DMS was already using Fortezza-enabled versions of commercial e-mail packages from the Lotus Development Corp. cc:Mail Division in Mountain View, Calif., Microsoft Corp. of Redmond, Wash., and Enterprise Solutions Ltd. in Reston, Va. But each had to be modified to perform in the DMS environment.

The driver of the program`s evolution was cost. At $69 per Fortezza card, "a lot of people thought that was overkill for the more informal kind of messaging," says Wayne De Loria, director of government systems for Enterprise Solutions.

The significance of the new flexible local architecture policy is the "recognition that DMS is not a turnkey solution in any short time frame," Purnell says. There will be a long "transitional period," during which a vendor`s commercial and DMS e-mail products will have to coexist, he says

COTS advocates, however, see the flexible local architecture policy move as only the beginning of a long-term trend. The move "breathes new life into the program," says Mitra Azizirad, DMS program manager for Microsoft Federal Systems in Washington.

Browsers as a DMS option

Others COTS proponents are even more enthusiastic about the new flexible local architecture policy than is Azizirad. Those at Netscape Communications Corp. in Mountain View, Calif., for example, see DMS`s architectural flexibility as an opening for their Fortezza-enabled browser. Thanks to the flexible local architecture, "we`re an option for DOD users for non-organizational messaging," or for the vast majority of traffic, says John Menkart, regional sales manager for Netscape`s Federal Division in Bethesda, Md.

The company has "tens of thousands of users who have implemented Netscape 3.0 with Fortezza in the intelligence space," and its new Communicator release, which accepts a Fortezza software module, Menkart says. What is more, the Pentagon contracted with Netscape in October for client and server software in a license that could cover as many as 2 million users.

Netscape leaders view Communicator 4.0 with Fortezza as essentially the commercial product, with a Fortezza "crypto module," explains Frank Hecker, lead systems engineer with Netscape`s Government Sales Group. "A lot of customers have gotten stovepipe products that only work in a special context," he says. But, these days, "the name of the game is COTS, and we`re committed to addressing the government market with commercial products."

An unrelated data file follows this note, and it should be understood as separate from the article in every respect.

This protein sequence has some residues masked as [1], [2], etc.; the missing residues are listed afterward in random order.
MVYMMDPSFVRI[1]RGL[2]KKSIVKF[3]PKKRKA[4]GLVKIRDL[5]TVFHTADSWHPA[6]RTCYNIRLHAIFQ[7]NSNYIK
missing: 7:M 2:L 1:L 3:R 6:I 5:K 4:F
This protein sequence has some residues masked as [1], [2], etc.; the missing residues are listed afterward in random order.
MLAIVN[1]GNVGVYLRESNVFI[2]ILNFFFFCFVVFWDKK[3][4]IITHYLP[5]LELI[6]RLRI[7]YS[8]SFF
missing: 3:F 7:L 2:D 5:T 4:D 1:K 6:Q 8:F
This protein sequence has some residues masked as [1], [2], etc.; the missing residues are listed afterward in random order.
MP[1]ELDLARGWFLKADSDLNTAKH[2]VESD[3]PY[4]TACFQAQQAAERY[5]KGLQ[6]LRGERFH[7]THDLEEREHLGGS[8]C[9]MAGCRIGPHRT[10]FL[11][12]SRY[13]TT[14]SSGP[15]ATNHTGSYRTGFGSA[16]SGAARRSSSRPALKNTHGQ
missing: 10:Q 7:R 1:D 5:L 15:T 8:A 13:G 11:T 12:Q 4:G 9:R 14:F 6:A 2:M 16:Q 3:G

"We see ourselves as almost the target architecture for DMS in the long run," Menkart says. "Even classic DMS, over the longer term, will migrate to use Internet standards."

He says Netscape is getting "tons of calls" from people who want to set up Netscape-based messaging and "don`t want all Fortezza cards" because they want to communicate with their contractors and with commercial suppliers that are using Internet standards.

Still, DMS program officials were unhappy with the massive Netscape buy, insiders say. "When you buy a Netscape Communicator, you get e-mail capability," De Loria says. "What`s going to prevent people from using that?" There is a lot of disagreement about how that will work out, he says.

Microsoft has also followed suit. Company officials expect to release a "Fortezza-enabled" Internet Explorer browser and Internet Information (Web) Server code by the first half of 1998, Azizirad says. In fact, the National Security Agency and defense contractor, Mitre Corp., have had alpha code since May, she says.

Fortezza e-mail clients

For those who will employ official DMS-enabled e-mail software, Lotus and Microsoft minimize the differences from their commercial products. Microsoft`s commercial and DMS Exchange servers are virtually identical, Azizirad says. And Lotus does not have a specifically DMS Domino server, says Keith Attenborough, the company`s product manager for DMS in Cambridge, Mass.

On the client side, Microsoft employs a DMS "bolt-on," Azizirad says, with Fortezza security and the military messaging type. Ditto for Lotus. Officials from both companies claim large segments of users. Microsoft Exchange is already the Air Force standard, and Lotus has sold 15,000 seats at the Naval Supply Command and 4,000 seats at the Defense Information Systems Agency.

The server version of Microsoft Exchange 5.5 already supports the commercial S/MIME (Secure/Multipurpose Internet Mail Extensions) standard, a protocol allowing for digital signatures and encryption. Company officials want to see DMS move in the direction of S/MIME. "They`re not moving fast enough to COTS," Azizirad says. Lotus Notes will ship with S/MIME in the second half of 1998.